Anyway, it reminded me that I like a lot of Bendis’ work. I just couldn’t cope with the Skrull invasion.

Yesterday we had a great time at Minihaha and I'll have a report on that, as well as comments on the new stuff we picked up today as part of our grand book adventure day!
lydamorehouse: (Default)
To continue an argument I had with Pat Rothfuss at CONvergence, I have to say that really smart writing never gets the credit it deserves. I’m not talking about myself, for once, either.

The panel was entitled "How to Publish and Not Perish," and Pat mistakenly made the point that the first thing a writer needed to do was "write a good book." To which, I immediately countered, "No, sorry. That's not going to save you. Plenty of good books perish, while bad books flourish." At some point during the extended argument, Pat casually brought up the TV show "Firefly," and I pounced: "You mean the show that was cancelled???" I asked, "Doesn't that PROVE my point?" He had to admit I might be on to something there.

"Firefly" is cancelled and reality shows flourish. And Straczynski's AMAZING SPIDER-MAN is no more either. And you know what? That's a crime. That's a bloody, freaking crime.

Yesterday I stopped by HalfPrice books again because the deadline for turning in the "Feed Your Brain" scorecards to get $3.00 coupons is either today or tomorrow, and I happened to also have a free cat food coupon for PETCO, which is only a few blocks further west. Once again in the used bin at HalfPrice, I found a couple Straczynski SPIDER-MANs. For a whopping seventy-five cents, I got AMAZING SPIDER-MAN #502, which I now consider to be one of the best Spider-Man issues of all time.

In a nutshell, it's the story of the Jewish talior to the superheroes/villians. It's also a story about a core Spider-Man theme, ie "you have a responsiblity to do the right thing when when it sucks to do so." In this case, not just when you have "great power", but also when you have NO POWER. Straczynski also returns to one of his favorite tropes to play with, which is what does it really means to be "the friendly, *neighborhood* Spider-Man." It's a story that's very much about being a New Yorker. I love those.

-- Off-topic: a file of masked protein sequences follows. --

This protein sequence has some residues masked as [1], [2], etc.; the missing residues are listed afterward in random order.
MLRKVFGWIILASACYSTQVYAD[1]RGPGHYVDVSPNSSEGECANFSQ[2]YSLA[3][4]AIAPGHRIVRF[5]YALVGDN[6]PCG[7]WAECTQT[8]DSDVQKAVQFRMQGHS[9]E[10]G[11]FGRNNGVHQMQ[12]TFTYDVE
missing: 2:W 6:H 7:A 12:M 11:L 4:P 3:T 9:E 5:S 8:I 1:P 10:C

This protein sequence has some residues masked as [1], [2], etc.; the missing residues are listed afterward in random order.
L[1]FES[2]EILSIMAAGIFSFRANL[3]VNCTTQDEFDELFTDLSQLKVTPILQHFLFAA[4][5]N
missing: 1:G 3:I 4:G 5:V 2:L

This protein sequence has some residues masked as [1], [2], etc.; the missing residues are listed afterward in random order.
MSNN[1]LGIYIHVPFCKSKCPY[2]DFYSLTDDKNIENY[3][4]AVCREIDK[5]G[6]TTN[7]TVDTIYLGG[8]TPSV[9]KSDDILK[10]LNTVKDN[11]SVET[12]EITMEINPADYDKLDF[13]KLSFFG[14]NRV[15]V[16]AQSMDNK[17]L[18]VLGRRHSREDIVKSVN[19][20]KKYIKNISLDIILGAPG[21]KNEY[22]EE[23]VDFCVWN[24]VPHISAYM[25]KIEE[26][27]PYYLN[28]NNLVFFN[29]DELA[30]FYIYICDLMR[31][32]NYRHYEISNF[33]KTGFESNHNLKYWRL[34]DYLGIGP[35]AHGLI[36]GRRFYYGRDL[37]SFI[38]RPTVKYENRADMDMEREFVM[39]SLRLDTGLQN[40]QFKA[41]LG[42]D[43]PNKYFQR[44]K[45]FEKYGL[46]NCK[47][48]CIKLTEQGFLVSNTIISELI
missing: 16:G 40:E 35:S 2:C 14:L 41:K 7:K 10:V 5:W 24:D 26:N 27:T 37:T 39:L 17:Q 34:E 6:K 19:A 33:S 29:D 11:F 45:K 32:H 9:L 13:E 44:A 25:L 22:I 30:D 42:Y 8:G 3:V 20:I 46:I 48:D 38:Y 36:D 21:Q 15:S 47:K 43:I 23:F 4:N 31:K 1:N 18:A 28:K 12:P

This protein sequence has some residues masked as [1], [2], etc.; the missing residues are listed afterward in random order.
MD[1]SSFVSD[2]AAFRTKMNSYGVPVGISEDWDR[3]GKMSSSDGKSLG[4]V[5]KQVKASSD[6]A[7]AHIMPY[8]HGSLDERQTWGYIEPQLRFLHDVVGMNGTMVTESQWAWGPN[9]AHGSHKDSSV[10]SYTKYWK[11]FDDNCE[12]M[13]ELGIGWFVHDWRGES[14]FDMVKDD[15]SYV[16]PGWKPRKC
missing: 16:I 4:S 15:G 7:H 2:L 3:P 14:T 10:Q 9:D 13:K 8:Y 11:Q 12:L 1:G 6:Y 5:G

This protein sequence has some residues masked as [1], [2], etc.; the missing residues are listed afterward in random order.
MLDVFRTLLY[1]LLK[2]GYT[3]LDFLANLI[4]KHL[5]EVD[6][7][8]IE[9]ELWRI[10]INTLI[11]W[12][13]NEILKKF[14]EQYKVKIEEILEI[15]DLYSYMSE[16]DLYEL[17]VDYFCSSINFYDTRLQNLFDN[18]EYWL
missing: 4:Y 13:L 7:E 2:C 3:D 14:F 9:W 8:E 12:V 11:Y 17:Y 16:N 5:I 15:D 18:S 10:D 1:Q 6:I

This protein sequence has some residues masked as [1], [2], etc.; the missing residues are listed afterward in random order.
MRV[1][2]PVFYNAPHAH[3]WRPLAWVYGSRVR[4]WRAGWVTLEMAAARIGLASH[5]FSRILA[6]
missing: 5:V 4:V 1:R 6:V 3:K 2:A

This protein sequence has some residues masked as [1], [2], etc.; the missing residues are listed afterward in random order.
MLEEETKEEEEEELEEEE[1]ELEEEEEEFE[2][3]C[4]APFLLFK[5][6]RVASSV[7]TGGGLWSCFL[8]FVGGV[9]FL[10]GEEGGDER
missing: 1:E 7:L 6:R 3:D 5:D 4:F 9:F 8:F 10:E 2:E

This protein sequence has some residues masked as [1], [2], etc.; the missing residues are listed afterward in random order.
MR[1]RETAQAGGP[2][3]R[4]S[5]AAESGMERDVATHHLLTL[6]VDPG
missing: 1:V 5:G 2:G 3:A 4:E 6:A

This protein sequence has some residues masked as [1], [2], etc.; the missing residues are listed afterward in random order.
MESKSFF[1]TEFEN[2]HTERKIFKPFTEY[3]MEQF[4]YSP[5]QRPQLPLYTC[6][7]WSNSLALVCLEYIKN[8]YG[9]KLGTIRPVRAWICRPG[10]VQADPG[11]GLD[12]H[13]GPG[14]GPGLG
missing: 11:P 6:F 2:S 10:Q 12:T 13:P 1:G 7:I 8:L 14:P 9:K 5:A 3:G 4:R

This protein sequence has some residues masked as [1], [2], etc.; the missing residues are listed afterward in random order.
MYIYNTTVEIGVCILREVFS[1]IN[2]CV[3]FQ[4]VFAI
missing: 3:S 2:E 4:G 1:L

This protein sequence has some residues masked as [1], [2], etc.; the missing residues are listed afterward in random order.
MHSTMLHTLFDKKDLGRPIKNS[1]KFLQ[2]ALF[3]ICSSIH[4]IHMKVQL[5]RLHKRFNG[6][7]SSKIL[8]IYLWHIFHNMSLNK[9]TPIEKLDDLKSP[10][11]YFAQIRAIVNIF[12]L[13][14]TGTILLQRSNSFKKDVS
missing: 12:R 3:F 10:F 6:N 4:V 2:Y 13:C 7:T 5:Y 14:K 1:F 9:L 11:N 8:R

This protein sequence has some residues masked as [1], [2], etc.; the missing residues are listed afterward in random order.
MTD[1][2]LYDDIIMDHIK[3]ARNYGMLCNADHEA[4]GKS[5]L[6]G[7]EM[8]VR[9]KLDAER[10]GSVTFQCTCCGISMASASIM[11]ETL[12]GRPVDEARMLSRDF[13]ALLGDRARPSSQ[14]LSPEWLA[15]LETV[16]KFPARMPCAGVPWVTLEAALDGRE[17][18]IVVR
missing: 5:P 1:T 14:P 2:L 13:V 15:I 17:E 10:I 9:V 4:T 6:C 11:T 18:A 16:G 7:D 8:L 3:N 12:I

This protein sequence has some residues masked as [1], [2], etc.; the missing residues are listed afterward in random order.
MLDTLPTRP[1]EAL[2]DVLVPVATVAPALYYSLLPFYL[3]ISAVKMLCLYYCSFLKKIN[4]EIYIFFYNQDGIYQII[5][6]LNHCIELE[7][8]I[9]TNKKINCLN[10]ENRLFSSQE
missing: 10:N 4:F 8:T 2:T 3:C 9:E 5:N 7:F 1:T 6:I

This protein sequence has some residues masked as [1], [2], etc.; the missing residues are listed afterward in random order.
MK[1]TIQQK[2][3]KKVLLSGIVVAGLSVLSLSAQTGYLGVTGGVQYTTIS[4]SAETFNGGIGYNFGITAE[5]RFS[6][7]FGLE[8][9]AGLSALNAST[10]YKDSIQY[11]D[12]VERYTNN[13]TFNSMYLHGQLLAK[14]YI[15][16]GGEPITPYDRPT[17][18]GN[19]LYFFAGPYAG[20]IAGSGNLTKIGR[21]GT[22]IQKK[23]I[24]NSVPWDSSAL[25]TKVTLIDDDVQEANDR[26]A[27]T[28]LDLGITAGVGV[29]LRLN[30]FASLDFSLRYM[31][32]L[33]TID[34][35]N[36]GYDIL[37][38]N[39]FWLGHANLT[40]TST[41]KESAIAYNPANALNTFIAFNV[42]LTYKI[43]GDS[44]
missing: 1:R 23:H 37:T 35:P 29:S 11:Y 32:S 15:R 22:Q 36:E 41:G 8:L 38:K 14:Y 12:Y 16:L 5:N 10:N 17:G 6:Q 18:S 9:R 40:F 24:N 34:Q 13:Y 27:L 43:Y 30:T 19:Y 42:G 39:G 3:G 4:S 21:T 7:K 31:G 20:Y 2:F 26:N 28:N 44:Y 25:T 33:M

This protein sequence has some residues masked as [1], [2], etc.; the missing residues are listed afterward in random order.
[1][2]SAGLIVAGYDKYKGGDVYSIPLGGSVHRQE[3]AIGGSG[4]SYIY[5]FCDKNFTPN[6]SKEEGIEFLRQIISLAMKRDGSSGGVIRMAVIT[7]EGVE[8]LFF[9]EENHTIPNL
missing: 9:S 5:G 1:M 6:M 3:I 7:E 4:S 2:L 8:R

Tailor: "Hey, Mr. Bug Guy on the roof!"
Spider-Man: "You talking to me?"
Talior: "What, you see another Bug Guy on the roof?"
Spider-Man: "You talking to me?"
Talior: "Yeah, I'm talking to you."

I don't know. It's cheap, but it totally amused me. Plus, I loved that the talior instantly recognized not only that Spider-Man was local to New York, but also that he was from Queens. There were a ton of fun bits like that, including a brief questioning of Thor's manliness based on the kinds of magazines he likes to read while the tailor fixed his costume (gardening and bridal), which I could imagine irritated some. Spider-Man has a favorite diner to go to in costume... tons and tons of things what made me do the happy dance. I loved it. I thought the whole concept and excuition was absolutely brilliant.

I'm just gutted that the time will come when I will run out of Straczynski AMAZING SPIDER-MANs to read. And everything is different now. And Straczynski deserves better. I was a fan of "Babylon 5," but I'm a FANATIC for his Spider-Man issues.

I also picked up AMAZING SPIDER-MAN 39/480 "Meanwhile" and Mason got Marvel Adventures All-Ages SPIDER-MAN #53 "A Sense of Responsiblity" (Tobin), which I'll review at some point. Today I just wanted to whine about how great writing doesn't get no respect!
lydamorehouse: (more cap)